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Directed by: Gordon Parks Jr.
Starring: Jim Brown, Fred Williamson, Jim Kelly, Sheila Frazier, Jay Robinson, Corbin Bernsen, Jeannie Bell, Irene Tsu, and Alex Rocco
When diabolical racist/fascist/evil white cracker Monroe Feather (Robinson), with the help of fellow evil whitey, scientist Dr. Fortrero (Richard Angarola) invent a red serum that is harmless to whites and lethal to blacks and plan to dump it in the water supplies of Washington D.C., Detroit and L.A., they didn't count on one thing - the awesome power of Jimmy Lait (Brown), Jagger Daniels (Williamson) and Mister Keyes (Kelly)! Can this team of righteous soul brothers take down Feather's budding, red-beret wearing neo-Nazi organization, or will millions of African-Americans perish?
They really, truly do not make them like this anymore. Films like this should be treasured. Just look at the tagline on the poster above. Can you imagine a movie coming out today that proudly, in big red letters, proclaims that they are going to save their race? Three the Hard Way, besides being a clever title (three dudes, three cities that must be saved, and three dominatrixes, but more on that later), is a golden age of blaxploitation gem. It is filled to the brim with jive talk, fly threads and funky tunes. It also has plenty of action, and who better to dispense it than the three coolest men in cinema at the time - all in one place!
Jim Brown as Lait is a successful record producer. He's so good at what he does, his collars are bigger than pizza slices, he drives a Rolls Royce with "LAIT" as the license plate, and tells the Impressions what to do in the studio. He even produces his own theme song, sung by the Impressions! The action kicks off when Feather's goons kidnap his old lady, Wendy (Frazier), and Lt. Di Nisco (Rocco) is more interested in Lait than in the bad guys. So Lait calls in his buddies Daniels and Keyes to dispense some justice with a blue van filled with automatic weapons. Mister Keyes even predates Mr. T as being a legal name, and they even have the same reasons ("so people will have to call me Mister" - although T might have the edge because his legal middle name is a dot).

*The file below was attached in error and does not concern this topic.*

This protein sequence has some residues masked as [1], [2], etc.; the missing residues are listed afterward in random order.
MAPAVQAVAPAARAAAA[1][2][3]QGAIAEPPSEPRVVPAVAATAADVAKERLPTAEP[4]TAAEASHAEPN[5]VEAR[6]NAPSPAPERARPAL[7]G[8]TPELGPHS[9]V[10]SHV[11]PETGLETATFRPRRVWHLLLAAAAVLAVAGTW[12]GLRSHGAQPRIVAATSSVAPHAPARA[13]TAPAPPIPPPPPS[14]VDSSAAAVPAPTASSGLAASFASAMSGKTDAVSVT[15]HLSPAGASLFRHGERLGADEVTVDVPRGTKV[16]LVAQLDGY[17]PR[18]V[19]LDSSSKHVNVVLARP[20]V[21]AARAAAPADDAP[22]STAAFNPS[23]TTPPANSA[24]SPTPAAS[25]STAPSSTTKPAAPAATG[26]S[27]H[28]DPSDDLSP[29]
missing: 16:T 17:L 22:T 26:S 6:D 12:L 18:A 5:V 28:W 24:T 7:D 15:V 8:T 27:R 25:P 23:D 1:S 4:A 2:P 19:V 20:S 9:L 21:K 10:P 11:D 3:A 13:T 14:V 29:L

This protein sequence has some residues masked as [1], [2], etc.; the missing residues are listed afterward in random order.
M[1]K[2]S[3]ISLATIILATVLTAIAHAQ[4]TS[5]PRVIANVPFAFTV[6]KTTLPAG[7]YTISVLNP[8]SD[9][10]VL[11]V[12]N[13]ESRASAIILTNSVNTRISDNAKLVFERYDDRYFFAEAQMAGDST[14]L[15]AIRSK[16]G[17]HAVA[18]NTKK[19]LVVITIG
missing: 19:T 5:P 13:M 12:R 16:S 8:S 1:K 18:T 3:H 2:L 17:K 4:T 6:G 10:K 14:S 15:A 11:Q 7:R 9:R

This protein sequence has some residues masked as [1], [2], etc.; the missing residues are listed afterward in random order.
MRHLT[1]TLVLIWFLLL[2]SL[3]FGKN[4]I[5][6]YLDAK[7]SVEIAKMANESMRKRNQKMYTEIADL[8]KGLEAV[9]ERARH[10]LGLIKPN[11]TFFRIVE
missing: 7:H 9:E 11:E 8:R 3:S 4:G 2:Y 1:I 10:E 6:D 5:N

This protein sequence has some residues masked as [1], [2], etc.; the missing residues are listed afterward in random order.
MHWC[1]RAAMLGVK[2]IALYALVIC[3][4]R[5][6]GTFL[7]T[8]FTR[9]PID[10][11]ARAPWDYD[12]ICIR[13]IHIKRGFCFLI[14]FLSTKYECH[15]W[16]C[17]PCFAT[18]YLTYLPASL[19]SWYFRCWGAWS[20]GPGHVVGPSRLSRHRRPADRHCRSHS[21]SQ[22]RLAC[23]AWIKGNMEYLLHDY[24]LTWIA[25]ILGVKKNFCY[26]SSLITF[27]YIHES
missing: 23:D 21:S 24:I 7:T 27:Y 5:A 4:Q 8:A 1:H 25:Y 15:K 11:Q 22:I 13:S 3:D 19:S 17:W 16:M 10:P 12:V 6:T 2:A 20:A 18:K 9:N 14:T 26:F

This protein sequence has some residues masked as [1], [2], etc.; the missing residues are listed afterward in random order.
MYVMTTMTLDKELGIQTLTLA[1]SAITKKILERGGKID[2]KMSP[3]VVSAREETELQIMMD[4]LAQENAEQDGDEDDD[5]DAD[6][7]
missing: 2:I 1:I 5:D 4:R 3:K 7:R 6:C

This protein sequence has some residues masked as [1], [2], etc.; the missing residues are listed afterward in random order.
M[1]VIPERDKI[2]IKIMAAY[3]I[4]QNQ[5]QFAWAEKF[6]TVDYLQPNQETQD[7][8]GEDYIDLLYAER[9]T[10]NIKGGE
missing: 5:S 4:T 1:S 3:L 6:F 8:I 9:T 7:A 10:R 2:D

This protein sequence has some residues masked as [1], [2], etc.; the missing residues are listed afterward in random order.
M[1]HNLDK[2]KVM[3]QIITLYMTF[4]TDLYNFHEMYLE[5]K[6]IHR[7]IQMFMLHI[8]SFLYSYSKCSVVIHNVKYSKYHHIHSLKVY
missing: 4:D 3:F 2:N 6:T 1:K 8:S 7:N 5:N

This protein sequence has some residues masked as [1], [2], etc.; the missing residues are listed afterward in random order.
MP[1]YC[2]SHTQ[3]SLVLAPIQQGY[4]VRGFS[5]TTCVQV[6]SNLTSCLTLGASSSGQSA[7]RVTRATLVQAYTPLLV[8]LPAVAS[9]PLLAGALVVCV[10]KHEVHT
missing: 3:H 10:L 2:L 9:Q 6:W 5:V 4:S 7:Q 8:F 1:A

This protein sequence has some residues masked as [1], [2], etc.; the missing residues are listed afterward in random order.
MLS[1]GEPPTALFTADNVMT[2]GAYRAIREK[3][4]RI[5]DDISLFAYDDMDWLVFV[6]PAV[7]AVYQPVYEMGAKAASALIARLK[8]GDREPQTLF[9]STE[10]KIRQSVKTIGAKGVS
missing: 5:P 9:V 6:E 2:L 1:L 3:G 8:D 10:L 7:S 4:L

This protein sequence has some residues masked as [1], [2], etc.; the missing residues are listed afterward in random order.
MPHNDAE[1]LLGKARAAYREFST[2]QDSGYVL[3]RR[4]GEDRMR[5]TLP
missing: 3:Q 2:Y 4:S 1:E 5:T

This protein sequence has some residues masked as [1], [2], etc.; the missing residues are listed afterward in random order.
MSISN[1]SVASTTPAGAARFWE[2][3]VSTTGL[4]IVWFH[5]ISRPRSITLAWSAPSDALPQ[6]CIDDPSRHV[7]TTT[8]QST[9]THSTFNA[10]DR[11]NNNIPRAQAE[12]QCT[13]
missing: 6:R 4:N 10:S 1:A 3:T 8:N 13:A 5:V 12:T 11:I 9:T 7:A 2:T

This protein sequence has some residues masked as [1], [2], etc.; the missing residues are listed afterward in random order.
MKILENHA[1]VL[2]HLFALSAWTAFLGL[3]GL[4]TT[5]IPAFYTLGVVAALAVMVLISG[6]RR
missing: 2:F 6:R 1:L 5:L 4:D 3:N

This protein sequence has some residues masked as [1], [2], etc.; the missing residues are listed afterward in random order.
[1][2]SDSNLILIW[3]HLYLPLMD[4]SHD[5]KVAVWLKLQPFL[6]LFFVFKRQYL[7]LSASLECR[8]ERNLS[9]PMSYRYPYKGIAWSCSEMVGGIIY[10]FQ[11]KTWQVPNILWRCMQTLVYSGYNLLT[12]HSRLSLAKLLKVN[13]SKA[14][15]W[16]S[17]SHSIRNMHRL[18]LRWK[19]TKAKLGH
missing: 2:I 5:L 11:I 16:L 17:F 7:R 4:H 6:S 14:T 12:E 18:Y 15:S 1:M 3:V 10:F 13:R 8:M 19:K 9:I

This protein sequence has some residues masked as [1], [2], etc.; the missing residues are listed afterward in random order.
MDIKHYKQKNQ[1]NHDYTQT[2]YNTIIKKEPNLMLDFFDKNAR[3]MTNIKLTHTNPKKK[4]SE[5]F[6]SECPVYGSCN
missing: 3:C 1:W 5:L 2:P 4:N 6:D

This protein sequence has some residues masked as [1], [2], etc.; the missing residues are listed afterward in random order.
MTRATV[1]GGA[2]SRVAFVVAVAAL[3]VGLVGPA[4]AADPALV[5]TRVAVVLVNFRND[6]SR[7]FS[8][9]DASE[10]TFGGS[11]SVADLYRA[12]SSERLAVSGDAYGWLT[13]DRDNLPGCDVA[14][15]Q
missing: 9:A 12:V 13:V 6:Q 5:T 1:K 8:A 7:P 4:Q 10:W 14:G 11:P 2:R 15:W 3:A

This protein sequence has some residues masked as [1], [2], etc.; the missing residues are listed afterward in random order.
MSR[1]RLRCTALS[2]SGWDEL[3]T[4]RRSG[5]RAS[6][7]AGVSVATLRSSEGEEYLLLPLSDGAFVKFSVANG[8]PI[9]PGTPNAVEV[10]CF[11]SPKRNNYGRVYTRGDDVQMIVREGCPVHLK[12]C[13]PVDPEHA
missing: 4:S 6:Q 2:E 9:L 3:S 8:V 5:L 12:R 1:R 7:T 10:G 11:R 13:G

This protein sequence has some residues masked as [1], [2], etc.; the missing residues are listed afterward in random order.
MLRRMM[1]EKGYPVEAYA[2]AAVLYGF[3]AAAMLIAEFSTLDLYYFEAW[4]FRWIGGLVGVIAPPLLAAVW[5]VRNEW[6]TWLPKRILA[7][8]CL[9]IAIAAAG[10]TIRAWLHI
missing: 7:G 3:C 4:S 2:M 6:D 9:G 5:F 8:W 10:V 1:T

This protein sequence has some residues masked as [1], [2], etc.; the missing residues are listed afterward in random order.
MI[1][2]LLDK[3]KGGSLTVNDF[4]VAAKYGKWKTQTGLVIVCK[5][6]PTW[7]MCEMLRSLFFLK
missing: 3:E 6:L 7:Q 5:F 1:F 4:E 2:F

Kelly gets to make more of his trademark, pre-Billy Blanks funny faces and noises, and there's even a scene which must have fulfilled the fantasies of the urban, inner-city audiences this played to at the time, where a bunch of cops harass him and try to arrest him and he beats them all up with style and aplomb and rides away. Fred Williamson is as cool and charming as ever as the cigar-chomping Daniels. A standout scene occurs when three women, Countess (Pamela Serpe), Princess (Marie O'Henry) and Empress (Tsu) ride in on red white and blue motorcycles, with outfits to match. It seems they are a team of dominatrixes and this is how our Three the Hard Way boys get the information they need. Perhaps this was such an appealing concept it inspired the movie Ebony, Ivory and Jade (1976).
Three the Hard Way is a much better version of the team-up concept than the much later Williamson/Brown outing On the Edge (2002), and provides a lot of the obvious inspiration behind the parodies I'm Gonna Git You Sucka (1988) and Black Dynamite (2008). Additionally, besides the impressive on-screen talent (we didn't even mention an appearance by TNT Jackson herself, Jeannie Bell), there are some big names behind the camera as well - director Gordon Parks Jr, cinematographer Lucien Ballard, and a stunt department that includes Hal Needham, Bob Minor and Buddy Joe Hooker, among others...you can really learn a lot if you read the credits! All of this came together in the end to produce an above-average blaxploitation film.
While it does start to drag a bit right before the climax, travel back in time to when cars were gigantic and boatlike, and when Williamson, Brown and Kelly were the undisputed kings of soulful action.
Comeuppance Review by: Brett and Ty